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Americans Not Sold On New Stimulus Or Tax Hikes; Meanwhile Solyndra Shows Results Of 1st Stimulus | Missouri Political News Service

Americans Not Sold On New Stimulus Or Tax Hikes; Meanwhile Solyndra Shows Results Of 1st Stimulus

September 14th, 2011 by mopns · No Comments

There’s a great deal of skepticism of President Obama’s latest stimulus proposal today among Democrats in Congress and among the general public, which is certainly understandable, given the well-known failures of Obama’s original stimulus and the revelations about Solyndra.

Politico reports today, “President Barack Obama’s new jobs plan is hitting some unexpected turbulence in the halls of Congress: lawmakers from his own party. As he demands Congress quickly approve his ambitious proposal aimed at reviving the sagging economy, many Democrats on Capitol Hill appear far from sold that the president has the right anecdote to spur major job growth and turn around their party’s political fortunes.”

Rank-and-file Senate Democrats clearly aren’t sold on the tax hikes in the bill. Sen. Jim Webb (D-VA) told Politico the tax hikes were “terrible,” saying “We shouldn’t increase taxes on ordinary income.” According to Politico, “Democratic Sen. Mark Begich, from the oil-rich state of Alaska, said it was ‘frustrating’ to see the president single out the oil industry after calling on the congressional supercommittee in last week’s address to Congress to find savings. ‘When you start singling out certain industries, there’s an unfairness to it,’ he said in an interview.” Sen. Mary Landrieu (D-LA) was blunter: “That offset is not going to fly, and he [the president] should know that.” And Sen. Barbara Mikulski (D-MD), told Bloomberg News, “I disagree with the president,” concerning a tax on health care plans.

Even Senate Democrat leaders don’t sound enthusiastic. Majority Leader Harry Reid (D-NV) said yesterday, “I don’t know exactly what I’m going to do yet with the president’s jobs bill . . . .” According to Bloomberg News, “Senator Richard Durbin of Illinois, the chamber’s No. 2 Democrat, said the caucus isn’t yet united behind all of Obama’s proposals to cover the bill’s $447 billion cost.” And Sen. John Kerry (D-MA) said, “I don’t think anybody expects it to pass en bloc.”

Meanwhile, the American public is skeptical the president’s stimulus proposal will even live up to his assertion it will create jobs. Bloomberg News reports, “A majority of Americans don’t believe President Barack Obama’s $447 billion jobs plan will help lower the unemployment rate, skepticism he must overcome as he presses Congress for action and positions himself for re- election. . . . By a margin of 51 percent to 40 percent, Americans doubt the package of tax cuts and spending proposals intended to jumpstart job creation that Obama submitted to Congress this week will bring down the 9.1 percent jobless rate. That sentiment undermines one of the core arguments the president is making on the job act’s behalf in a nationwide campaign to build public support. Compounding Obama’s challenge is that 56 percent of independents, whom the president won in 2008 and will need to win in 2012, are skeptical it will work.”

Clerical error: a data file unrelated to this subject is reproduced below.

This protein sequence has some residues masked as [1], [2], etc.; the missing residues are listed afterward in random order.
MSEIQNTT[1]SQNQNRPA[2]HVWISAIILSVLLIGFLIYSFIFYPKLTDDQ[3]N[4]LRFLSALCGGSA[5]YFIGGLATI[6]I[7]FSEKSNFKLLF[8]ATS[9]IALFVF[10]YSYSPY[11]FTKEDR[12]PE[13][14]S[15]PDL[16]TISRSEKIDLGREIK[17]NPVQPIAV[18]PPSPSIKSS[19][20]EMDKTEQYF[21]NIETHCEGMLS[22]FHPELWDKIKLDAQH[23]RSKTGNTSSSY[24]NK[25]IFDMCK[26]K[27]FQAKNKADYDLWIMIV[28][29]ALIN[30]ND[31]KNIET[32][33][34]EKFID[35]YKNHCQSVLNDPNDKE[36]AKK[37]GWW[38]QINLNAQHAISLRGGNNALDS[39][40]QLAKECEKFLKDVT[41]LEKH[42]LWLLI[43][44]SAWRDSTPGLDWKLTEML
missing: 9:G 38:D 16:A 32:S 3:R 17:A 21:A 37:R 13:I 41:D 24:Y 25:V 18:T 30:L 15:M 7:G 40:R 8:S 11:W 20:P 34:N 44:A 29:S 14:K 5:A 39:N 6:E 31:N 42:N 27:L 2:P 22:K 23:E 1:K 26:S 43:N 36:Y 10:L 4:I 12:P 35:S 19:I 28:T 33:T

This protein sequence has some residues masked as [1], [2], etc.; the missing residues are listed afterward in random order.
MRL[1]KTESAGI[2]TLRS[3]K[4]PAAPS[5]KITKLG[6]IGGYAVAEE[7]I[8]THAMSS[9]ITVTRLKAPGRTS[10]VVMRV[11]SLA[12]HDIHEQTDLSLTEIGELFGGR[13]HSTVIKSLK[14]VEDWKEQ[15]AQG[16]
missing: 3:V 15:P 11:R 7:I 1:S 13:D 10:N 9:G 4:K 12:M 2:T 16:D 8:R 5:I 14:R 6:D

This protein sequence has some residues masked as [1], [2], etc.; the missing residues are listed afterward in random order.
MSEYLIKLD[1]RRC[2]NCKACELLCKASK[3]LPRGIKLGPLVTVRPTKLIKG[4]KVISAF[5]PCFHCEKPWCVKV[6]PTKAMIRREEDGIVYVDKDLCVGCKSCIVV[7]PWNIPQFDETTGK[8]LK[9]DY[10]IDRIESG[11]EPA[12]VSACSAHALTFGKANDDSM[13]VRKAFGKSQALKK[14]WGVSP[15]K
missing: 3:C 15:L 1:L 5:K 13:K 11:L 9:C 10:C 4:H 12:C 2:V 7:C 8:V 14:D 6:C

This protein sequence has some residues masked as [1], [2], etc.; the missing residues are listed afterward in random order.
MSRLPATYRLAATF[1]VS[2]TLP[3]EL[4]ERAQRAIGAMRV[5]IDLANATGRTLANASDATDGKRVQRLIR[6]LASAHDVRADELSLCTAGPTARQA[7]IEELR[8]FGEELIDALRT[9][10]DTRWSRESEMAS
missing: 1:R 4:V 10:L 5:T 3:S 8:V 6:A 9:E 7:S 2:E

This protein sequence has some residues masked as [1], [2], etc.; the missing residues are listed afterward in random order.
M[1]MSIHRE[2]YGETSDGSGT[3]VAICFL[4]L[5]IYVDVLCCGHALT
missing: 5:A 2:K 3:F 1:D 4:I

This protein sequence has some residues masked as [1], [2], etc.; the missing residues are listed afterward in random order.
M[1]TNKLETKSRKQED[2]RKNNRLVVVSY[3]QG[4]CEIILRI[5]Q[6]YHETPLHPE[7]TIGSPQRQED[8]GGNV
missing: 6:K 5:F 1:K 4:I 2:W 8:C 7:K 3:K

Also, Bloomberg writes, “The downbeat assessment of the American Jobs Act reflects a growing and broad sense of dissatisfaction with the president. Americans disapprove of his handling of the economy by 62 percent to 33 percent, a Bloomberg National Poll conducted Sept. 9-12 shows. The disapproval number represents a nine point increase from six months ago.”

It’s little wonder that there is so little confidence in the proposals in President Obama’s new stimulus plan, given the well-known failures of the original nearly $1 trillion stimulus, some of which are becoming ever more apparent as more news comes out about the half-a-billion dollar loan the Obama administration provided to failed solar company Solyndra. ABC’s Chief Investigative Correspondent Brian Ross summed it up in a report for World News Tonight, saying, “The text of White House emails obtained by ABC News, and the Center for Public Integrity, reveal for the first time the role of senior Obama administration officials in the Solyndra loan. It was a loan shelved by the Bush administration, but put on a fast-track just six days after President Obama took office.” And The Washington Post reports, “The Obama White House tried to rush federal reviewers for a decision on a nearly half-billion-dollar loan to the solar-panel manufacturer Solyndra so Vice President Biden could announce the approval at a September 2009 groundbreaking for the company’s factory, newly obtained e-mails show.”

The USA Today editors write, “Despite initial misgivings about the company’s viability, an Energy Department program aimed at boosting ‘clean energy’ projects had guaranteed a $535 million loan to Solyndra, which produced an innovative but expensive solar panel. Taxpayers are now on the hook for some or most of that money, depending on whether someone buys the assets. . . . Even if Solyndra’s collapse is nothing more than good intentions gone awry — a big if — it is a cautionary tale about why government should be extremely wary about betting tax dollars on specific companies. If there’s one thing the marketplace virtually always does better than government, it’s picking individual successes in an uncertain and highly competitive business. In fact, government involvement can unfairly tilt the playing field toward one company and away from competitors.” They conclude, “This is a stain on Obama’s stimulus program.”

It’s easy to see, then, why so many lawmakers on Capitol Hill share the deep skepticism of Americans on the president’s plans for more stimulus spending.


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